You need quite strong fingers for swapping bits, though, as once clicked in they're seriously in there, and the bits' short, smooth shapes don't give you much to pull. It needs a serious death grip to unplug one. If your hands are greasy or wet, it's practically impossible.

I quite often resorted to using one of the other bits to poke the installed one out from the back. Prestacycle notes that, 'The patented Ratchet head firmly holds bits in place without a magnet,' but ironically the socket in the handle end does use a magnet, holds the bits perfectly securely, and doesn't require the finger strength of a legless freeclimber to remove them.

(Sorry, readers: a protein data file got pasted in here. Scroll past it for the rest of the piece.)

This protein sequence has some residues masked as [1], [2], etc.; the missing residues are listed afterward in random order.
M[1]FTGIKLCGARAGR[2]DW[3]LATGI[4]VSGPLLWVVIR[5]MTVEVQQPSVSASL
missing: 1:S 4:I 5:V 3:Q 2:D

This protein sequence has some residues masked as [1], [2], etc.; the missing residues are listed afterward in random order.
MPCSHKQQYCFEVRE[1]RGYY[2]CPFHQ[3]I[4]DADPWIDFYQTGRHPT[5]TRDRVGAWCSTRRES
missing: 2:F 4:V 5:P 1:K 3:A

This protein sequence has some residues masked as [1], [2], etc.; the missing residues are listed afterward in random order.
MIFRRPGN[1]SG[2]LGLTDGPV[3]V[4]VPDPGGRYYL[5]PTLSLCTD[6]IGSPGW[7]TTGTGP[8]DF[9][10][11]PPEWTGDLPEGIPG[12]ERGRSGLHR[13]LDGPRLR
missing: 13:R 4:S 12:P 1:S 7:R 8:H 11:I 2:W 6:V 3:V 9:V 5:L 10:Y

Similar micro-ratchets from Lezyne and Wera are far easier to use in this regard.

EDIT: Since we published this review, Prestacycle created an Instagram video showing the previously unmentioned technique you need: you press the bits out from the back with your thumb. However, as the bit sits slightly below the toolhead I simply can't do it with my thumb (or fingertips), though I can do it by stabbing my thumbnail in at the correct angle. At the wrong angle, my nail just bends flat, as it still takes a fair bit of force.

If you can unclip the bit (by pushing it the first millimetre or two) it does indeed then come out very easily, and perhaps one time in ten it feels easy to achieve – as easy as it looks on the video. The rest of the time I still found this awkward or hard. Perhaps our test example is more firmly sprung than it should be. It's certainly sprung harder than is necessary.

> Beginner’s guide to bike tools – get all the vital gear for basic bike maintenance